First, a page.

Beneath the trees conditions were so dull that it was incredibly tricky to get anything sharp but I wanted to persevere as the setting was far more natural than the feeders where views of this rare bird are more regularly obtained. I think that added effort was worth it though I didn’t pass on the opportunity to get something a little closer on the feeders as well.
More to the point spending that extra time in the trees meant that we were in the right place at the right time to witness two male Redstarts battling beak and claw less than a couple of metres behind us. Neither stuck around for more than a couple of seconds but they are always a pleasure to see. I did however think that a similar fate was going to afflict the Barnacle Geese when one of the pair took flight just as we arrived within reasonable viewing distance. Thankfully the second individual seemed a little more settled and was happy to pose in the murk.
Another unexpected find came in the shape of this Rabbit kitten which came crawling out of its burrow right next to where we were stood. Despite placing it back inside on several occasions it still seemed intent on making a break for freedom, an exceedingly unwise course of action given its clear vulnerability to predators. Eventually it ran out of energy so fingers crossed the mother came back to sort things out before it was too late.
With plenty of day trippers about the House Sparrows were busy rounding up crumbs and also taking advantage of a plentiful supply of spiders. Some clearly had young to be fed but I was puzzled by one individual which seemed to be exhibiting begging behaviour in my direction. With wings fluttering I couldn’t work out if it was trying to illicit a free handout or if it was just a warning to keep my distance.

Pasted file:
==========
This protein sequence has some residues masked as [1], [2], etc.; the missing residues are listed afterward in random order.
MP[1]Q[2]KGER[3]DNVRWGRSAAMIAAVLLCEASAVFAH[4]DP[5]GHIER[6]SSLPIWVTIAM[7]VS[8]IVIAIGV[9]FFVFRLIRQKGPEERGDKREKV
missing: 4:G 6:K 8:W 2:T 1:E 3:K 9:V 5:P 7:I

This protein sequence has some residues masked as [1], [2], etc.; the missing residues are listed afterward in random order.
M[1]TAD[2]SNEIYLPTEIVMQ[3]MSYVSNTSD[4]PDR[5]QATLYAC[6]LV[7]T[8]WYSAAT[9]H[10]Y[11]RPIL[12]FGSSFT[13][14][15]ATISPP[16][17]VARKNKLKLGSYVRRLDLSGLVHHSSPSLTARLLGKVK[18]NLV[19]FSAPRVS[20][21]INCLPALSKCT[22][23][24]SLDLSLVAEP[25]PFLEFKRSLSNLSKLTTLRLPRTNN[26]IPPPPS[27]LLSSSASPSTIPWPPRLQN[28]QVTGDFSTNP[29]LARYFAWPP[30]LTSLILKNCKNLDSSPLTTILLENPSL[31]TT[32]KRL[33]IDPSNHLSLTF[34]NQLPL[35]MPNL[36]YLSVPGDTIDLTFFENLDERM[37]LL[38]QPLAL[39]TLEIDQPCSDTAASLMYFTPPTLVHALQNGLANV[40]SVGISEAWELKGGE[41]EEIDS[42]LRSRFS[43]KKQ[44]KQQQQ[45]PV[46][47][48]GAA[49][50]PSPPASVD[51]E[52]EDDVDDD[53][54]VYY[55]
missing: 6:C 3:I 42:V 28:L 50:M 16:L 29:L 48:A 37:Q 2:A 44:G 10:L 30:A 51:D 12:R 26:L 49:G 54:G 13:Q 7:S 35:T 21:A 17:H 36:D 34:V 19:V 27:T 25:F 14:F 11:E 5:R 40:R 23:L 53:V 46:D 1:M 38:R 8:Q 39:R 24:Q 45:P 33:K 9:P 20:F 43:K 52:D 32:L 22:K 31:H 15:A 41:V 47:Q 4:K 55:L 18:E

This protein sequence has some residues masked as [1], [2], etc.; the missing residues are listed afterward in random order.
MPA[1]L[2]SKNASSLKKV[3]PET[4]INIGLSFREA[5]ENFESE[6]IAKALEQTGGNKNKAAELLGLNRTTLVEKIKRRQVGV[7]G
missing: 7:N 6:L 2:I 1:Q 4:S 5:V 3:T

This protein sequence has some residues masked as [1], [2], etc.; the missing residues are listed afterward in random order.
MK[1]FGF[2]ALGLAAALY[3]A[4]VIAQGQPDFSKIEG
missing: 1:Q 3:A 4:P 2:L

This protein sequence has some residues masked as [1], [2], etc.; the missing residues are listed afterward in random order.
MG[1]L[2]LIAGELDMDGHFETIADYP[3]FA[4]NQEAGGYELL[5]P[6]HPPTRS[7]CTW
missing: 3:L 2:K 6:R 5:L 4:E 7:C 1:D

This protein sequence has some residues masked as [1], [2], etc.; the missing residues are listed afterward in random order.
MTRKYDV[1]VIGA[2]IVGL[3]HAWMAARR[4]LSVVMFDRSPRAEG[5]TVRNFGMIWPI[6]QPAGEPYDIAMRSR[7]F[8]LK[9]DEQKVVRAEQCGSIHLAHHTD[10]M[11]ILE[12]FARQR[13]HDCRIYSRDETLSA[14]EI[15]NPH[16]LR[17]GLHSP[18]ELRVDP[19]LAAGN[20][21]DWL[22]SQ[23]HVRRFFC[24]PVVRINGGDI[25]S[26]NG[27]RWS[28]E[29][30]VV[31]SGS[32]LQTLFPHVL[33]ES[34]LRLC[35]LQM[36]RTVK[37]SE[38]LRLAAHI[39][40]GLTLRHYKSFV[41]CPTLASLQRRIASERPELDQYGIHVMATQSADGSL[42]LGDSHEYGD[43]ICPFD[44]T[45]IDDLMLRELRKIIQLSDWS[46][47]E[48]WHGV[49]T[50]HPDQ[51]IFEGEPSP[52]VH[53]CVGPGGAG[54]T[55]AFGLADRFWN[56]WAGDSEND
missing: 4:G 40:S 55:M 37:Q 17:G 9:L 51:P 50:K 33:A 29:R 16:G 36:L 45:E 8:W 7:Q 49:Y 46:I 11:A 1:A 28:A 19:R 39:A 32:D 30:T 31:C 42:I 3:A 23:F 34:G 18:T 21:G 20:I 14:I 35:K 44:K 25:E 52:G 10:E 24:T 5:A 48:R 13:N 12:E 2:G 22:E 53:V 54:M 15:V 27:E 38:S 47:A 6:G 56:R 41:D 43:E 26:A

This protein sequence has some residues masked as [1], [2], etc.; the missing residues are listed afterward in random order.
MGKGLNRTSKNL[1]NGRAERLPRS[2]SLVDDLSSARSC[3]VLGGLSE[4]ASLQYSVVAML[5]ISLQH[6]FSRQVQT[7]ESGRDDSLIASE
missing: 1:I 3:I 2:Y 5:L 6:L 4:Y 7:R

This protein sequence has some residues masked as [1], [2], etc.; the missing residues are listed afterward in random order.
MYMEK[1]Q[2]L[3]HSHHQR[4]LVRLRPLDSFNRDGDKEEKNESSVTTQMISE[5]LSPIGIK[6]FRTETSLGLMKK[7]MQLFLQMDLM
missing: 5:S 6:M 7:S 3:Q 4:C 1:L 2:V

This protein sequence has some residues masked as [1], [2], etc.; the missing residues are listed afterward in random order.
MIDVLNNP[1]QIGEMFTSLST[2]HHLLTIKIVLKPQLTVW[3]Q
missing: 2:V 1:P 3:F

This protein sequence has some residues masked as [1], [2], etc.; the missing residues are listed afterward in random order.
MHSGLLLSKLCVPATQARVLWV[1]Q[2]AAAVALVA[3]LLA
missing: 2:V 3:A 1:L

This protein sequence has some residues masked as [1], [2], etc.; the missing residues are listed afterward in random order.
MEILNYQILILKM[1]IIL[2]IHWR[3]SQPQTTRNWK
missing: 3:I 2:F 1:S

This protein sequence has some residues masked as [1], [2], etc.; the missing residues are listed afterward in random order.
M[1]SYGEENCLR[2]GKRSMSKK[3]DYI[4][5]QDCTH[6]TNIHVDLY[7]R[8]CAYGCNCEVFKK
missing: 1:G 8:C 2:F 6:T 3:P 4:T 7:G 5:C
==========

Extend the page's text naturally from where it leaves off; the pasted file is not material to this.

Pushing on I may have crossed the dam with a little more wariness had I been aware of its chequered history at the time but instead was left to marvel at its sheer size. Both length and girth are very much on the large side, the latter due in no small part to that earlier collapse. Better safe than sorry I suppose. Unfortunately it proved hard to photograph from the ground but did provide a good vantage point from which we saw seven Turnstones and another four Barnacle Geese, two of which had small goslings with them.
The remaining four miles or so took us through a good combination of woodland and meadows though it was only when the sun finally broke through that we saw our first butterflies of the day. Orange-tip, Green-veined White and Speckled Wood were the main culprits whilst a chorus of Whitethroats and Willow Warblers continued to prevail. I should also mention the flowers that, as with elsewhere this month, offered an absolute riot of colour. I wont go into too much detail for fear of exposing my lack of knowledge in this area yet further but couldn’t resist sharing this almost perfect glade of Bluebells leading down to the waters edge.
Back at the house we could definitely feel the effects of having covered so many miles on hard surfaces but at least we had Eurovision to look forward to. The less said about Britain’s entry this year the better I think.